Study reveals protein to target in type 2 diabetes

September 1, 2016 by Ziba Kashef
Credit: stock.adobe.com

When the body's cells don't respond normally to insulin—a condition known as insulin resistance—blood glucose levels can increase, resulting in type 2 diabetes. Researchers have long known that insulin resistance is linked to defects in the insulin receptor (which controls glucose uptake) in multiple organs, including the liver.

To study the underlying mechanism, a team of researchers led by Narendra Wajapeyee, assistant professor of pathology, and Gerald Shulman, professor of cellular and molecular physiology and internal medicine, used a genomic technique to screen more than 600 proteins. They found that one of the proteins, MARCH1, impairs insulin by promoting the breakdown of the on the cell surface. MARCH1, which is increased in , could be a promising new target for drugs to treat type 2 diabetes, they said.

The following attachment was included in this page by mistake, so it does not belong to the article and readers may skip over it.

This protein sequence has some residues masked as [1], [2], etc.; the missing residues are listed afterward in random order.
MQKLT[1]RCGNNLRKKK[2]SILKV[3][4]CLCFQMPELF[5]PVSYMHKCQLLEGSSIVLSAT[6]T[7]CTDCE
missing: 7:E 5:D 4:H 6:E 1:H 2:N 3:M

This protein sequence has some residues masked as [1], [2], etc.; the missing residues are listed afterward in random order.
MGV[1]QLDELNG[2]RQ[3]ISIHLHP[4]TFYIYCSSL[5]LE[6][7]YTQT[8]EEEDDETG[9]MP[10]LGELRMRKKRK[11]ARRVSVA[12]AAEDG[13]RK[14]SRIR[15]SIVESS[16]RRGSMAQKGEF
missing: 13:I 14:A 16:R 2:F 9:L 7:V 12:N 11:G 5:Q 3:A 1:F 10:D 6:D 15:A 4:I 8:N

Lead authors on the study were Arvind Nagarajan and Max Petersen.

Explore further: Research team identifies link between inflammation and type 2 diabetes

More information: Arvindhan Nagarajan et al. MARCH1 regulates insulin sensitivity by controlling cell surface insulin receptor levels, Nature Communications (2016). DOI: 10.1038/ncomms12639

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